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Eric Weisbrod

Quality Insider

Knowing the Data Is Half the Battle

The other half is delivering the information to the right person

Published: Tuesday, January 8, 2013 - 09:19

“If only I had known.” This phrase has been uttered countless times by nearly everyone. Additional information or a different vantage point could help us know when to buy or sell stock (“I should have bought that Google stock at the IPO”), what birthday presents to buy (“I wish I knew their son already had that video game”), how we maneuver our vehicles (“Your friend could’ve told me he parked right behind me”), and many other instances in our personal lives. This desire for additional information is also found in the professional world, especially if you work in a quality position.

Knowing more information is generally a good thing, but knowing the “right” information is what really makes a difference when making decisions. What is the right information? That depends on the problem and your role in solving it. A quality director has different tools at her disposable than a quality manager, quality engineer, or line operator does. Knowing what information to collect, when to collect it, and how to present it is critical when making decisions in a manufacturing environment.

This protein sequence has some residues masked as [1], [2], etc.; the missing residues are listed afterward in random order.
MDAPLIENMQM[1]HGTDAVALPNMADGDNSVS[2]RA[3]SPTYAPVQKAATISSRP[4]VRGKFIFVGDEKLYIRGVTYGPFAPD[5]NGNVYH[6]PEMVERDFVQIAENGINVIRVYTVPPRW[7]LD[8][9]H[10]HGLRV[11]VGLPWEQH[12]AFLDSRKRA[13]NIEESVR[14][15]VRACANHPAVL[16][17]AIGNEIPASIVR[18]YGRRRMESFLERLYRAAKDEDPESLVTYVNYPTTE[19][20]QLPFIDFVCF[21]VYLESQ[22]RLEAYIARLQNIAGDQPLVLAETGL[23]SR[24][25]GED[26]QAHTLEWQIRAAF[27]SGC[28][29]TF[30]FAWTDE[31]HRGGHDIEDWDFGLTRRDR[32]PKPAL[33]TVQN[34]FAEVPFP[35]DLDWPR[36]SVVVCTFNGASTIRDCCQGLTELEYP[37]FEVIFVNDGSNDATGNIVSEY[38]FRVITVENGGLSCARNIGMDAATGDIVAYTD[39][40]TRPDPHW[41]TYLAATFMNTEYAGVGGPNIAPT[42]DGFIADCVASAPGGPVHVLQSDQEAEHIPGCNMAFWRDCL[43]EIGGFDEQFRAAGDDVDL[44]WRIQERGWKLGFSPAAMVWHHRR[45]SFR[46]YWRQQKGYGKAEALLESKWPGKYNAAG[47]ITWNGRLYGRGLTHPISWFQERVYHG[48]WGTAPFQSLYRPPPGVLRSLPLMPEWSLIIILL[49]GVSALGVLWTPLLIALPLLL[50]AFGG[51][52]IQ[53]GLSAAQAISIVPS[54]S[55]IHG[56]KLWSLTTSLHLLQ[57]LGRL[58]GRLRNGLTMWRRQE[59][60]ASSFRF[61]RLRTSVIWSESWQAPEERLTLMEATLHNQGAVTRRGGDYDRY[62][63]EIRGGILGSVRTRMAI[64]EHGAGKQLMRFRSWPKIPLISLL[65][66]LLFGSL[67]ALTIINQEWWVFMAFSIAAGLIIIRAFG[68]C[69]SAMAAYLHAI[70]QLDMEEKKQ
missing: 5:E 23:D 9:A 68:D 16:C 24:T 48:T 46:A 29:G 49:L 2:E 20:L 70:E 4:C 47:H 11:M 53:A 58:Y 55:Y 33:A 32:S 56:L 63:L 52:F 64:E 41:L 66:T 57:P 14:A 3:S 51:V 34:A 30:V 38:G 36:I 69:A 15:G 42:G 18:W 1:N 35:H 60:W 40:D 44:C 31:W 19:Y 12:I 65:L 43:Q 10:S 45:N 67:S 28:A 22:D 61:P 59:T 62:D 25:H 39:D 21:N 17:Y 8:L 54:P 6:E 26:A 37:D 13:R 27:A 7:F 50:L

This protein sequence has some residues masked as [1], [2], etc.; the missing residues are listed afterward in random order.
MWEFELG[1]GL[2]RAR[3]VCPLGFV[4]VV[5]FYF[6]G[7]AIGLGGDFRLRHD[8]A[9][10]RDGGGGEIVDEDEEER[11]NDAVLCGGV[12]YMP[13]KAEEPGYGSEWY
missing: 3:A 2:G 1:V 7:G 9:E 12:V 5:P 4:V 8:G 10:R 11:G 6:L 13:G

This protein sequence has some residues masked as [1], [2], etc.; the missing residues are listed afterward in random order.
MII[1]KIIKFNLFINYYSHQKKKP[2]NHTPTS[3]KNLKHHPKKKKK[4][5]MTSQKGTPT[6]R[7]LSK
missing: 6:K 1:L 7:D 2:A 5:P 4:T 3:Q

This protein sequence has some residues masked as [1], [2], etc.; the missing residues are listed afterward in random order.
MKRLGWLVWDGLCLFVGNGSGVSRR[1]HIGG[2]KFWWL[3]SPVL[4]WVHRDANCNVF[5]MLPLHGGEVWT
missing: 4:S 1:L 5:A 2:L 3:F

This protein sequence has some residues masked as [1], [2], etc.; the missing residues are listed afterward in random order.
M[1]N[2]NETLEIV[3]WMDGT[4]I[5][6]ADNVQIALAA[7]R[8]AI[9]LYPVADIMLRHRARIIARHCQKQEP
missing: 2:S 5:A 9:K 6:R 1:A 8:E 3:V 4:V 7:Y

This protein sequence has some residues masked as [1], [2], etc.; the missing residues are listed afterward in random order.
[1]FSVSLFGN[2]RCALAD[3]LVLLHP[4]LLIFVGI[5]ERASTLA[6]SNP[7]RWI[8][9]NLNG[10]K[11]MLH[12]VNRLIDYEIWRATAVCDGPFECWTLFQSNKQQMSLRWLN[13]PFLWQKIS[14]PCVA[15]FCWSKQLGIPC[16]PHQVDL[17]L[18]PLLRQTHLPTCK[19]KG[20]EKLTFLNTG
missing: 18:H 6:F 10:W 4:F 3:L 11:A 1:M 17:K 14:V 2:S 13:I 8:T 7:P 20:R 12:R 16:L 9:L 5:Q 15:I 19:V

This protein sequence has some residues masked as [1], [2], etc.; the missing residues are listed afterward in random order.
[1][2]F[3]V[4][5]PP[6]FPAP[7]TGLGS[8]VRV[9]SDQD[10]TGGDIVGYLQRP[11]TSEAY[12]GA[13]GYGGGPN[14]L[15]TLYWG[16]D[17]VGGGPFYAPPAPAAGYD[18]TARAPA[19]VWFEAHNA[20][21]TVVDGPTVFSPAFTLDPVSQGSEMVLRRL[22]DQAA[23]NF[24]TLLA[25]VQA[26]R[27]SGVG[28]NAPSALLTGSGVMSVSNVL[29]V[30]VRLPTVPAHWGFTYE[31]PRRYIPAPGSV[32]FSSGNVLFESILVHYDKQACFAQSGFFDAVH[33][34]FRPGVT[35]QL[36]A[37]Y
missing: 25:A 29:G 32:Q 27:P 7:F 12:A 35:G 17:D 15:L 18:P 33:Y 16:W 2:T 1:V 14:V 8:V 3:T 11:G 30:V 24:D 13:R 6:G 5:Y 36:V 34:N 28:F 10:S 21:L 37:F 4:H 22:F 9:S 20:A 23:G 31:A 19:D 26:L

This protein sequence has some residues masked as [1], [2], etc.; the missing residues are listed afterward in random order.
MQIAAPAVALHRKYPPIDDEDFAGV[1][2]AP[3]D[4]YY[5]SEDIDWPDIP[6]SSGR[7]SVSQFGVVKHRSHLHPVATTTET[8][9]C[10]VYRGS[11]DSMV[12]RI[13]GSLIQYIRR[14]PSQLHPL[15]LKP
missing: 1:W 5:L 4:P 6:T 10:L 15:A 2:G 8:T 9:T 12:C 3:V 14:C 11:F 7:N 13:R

Same information, different audiences

In most manufacturing environments, companies collect data of some sort. These data may be required for regulatory purposes or customer requirements, or needed for product and process improvement. Regardless of the reason for collecting data, it’s critical to make that information available to the appropriate individuals in a format that allows them to make the best decisions based on those data. Here are some common examples of roles, the information that is displayed, and how it is used.

Shop floor operator

Data type. Direct measurements from processes or products. These values may be entered manually, collected from a measurement device, or automatically reported from something like a process loop control.

Data presentation. Data for shop-floor operators must drive immediate actions to continue making the products the company depends on. An extremely useful data presentation is a control chart that tells the operator when process adjustments should be made. This is a simple way of presenting data to individuals responsible for many other tasks and who need to know what action to take based on their data.

Data use. These data should be used to make process adjustments.

Quality engineer

Data type. Quality engineers most often use the same data set collected by the shop-floor operator.

Data presentation. Quality engineers will be very interested in process behavior, as can be seen in control charts, and will often want to extend beyond simple control charts as they strive for process improvement. Normalized control charts, group control charts, box and whisker charts, histograms, and Pareto charts are all ways for a quality engineer to make decisions about his process.

Data use. Quality engineers perform deep analyses with the goal of process improvement.

Quality director